12. Swallowing Specialist- When C. started on solids (kind of a misnomer, in my opinion, since that refers to baby food and cereal, but I digress...), she had a severe tongue thrust issue that resulted in basically NO food making it into her stomach. An occupational therapist with special training in feeding issues helped us work with our daughter to overcome this.
  13. Developmental Evaluation Team- From the time she was four months old (and, really, zero months old if you "corrected" her age to when she should have been born), the early intervention team would come out to our house to evaluate how C. was doing. We've definitely had therapists involved in our lives over the years but, again, our girl actually needed far less support and intervention than many preemies.
So there you go. A snapshot of my life in that first year. And you want to know the truth? We got off SO easy...

Having a preemie changes everything.
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This post is linked to Thursday {Thirteen} .

5 comments:

Crystal Darnell said...

oh man, this brings back some memories. Do you mind if I borrow your "Thursday Thirteen" idea? Thanks for the comment about the car seat, there are sooo many to choose from.

Tracey said...

What amazing events unfolded for you. I'm sure you hear lots of stories, but here's another one. My nephew was born when my sister-in-law was 27 weeks pregnant and he weighed in at 2 1/2 pounds. He was in the NICU for about a month, but went home healthy and is now a small but mighty two-year-old!! Thank God for His blessing in my nephew's life and yours.

Heather Benza said...

Wow we lucked and saw fewer specialists. I wonder if my 2 pound 2 ouncer benefited from your study participation. He got MCT and human milk fortifier added to his breastmilk to produce the appropriate amount of calories.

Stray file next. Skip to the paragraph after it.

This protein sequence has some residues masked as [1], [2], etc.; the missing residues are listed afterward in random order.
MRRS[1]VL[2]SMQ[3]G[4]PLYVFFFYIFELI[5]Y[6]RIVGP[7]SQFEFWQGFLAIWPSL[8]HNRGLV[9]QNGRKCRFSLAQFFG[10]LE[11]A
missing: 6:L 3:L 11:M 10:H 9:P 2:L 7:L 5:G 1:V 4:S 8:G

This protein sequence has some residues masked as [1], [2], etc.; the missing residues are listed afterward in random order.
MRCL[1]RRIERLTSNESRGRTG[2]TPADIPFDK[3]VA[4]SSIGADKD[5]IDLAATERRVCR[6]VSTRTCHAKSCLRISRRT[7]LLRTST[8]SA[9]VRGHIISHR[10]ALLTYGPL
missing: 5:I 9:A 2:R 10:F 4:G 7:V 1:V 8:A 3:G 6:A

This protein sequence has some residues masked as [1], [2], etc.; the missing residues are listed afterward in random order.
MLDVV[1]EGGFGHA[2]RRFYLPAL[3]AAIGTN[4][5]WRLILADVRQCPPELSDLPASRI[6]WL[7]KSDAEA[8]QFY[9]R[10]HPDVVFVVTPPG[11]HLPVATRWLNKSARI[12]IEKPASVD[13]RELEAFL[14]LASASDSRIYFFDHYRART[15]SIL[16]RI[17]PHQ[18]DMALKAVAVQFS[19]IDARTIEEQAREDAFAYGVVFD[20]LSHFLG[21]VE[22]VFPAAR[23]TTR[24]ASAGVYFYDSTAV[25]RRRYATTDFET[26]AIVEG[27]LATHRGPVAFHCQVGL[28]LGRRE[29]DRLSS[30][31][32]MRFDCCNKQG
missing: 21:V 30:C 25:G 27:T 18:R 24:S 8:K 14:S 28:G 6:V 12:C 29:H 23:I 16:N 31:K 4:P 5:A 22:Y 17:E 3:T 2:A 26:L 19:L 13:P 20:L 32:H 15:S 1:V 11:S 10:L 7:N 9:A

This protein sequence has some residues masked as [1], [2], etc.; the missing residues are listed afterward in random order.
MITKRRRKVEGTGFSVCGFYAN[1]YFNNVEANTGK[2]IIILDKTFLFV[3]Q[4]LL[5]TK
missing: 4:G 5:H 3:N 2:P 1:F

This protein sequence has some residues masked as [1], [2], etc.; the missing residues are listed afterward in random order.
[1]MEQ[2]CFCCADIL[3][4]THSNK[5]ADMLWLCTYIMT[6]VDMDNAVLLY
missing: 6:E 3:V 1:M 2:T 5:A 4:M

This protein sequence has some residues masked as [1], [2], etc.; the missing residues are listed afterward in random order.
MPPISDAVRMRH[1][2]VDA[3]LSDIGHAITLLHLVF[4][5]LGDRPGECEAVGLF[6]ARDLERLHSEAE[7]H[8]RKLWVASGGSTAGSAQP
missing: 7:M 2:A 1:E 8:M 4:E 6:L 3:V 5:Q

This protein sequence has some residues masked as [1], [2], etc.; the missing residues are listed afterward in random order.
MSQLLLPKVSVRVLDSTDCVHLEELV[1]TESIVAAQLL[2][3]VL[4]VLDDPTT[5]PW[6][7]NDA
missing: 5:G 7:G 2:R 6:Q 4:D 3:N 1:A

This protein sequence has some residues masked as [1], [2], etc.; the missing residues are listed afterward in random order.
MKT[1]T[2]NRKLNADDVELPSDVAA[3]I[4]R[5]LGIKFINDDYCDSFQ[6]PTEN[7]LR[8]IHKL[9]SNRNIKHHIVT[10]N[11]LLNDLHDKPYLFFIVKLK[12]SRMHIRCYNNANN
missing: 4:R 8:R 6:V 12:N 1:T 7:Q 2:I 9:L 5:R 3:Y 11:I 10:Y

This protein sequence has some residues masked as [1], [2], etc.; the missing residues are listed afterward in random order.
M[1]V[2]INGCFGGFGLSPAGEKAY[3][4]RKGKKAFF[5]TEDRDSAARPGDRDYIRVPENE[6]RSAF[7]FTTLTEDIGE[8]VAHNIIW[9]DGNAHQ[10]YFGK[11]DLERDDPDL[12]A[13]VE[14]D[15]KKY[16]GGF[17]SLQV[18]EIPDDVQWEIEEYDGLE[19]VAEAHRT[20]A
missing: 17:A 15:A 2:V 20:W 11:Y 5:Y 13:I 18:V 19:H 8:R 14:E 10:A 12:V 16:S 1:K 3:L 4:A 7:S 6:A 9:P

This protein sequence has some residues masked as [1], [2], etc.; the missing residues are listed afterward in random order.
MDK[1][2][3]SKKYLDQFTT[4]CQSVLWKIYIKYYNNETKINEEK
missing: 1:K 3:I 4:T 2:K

Suz said...

Wow honey! You've been through so much, but I bet you love your little girl all the more for it!

My little guy had some eye issues to we found out a 3 months. Dr. told us he might be blind and wouldn't tell us any more than that. Dr didn't even tell us all the other possible things that could be wrong ... seems with his condition -the optic nerves didn't form correctly- he could have brain & hormonal abnormalities as well.

Now he's almost 4 and doing great. His vision isn't normal, but good. Praise God! I did a lot of research on my own and asked a lot of questions. He's seeing an endocrinologist because it's something I wanted. We have to be our children's support and advocates... no one else in the system really looks out for them like parents do!

Keep up the good work Mom!

Jack said...

I would love to share your story with the world in the next volume of Blessed with Tragedy. I would like to send you the first volume if you would send me your address to jhatfield@blessedwithtragedy.com.
Your story is very touching and I believe that your spirit wants to help others like I do.
Please send me your address and I will mail it promptly.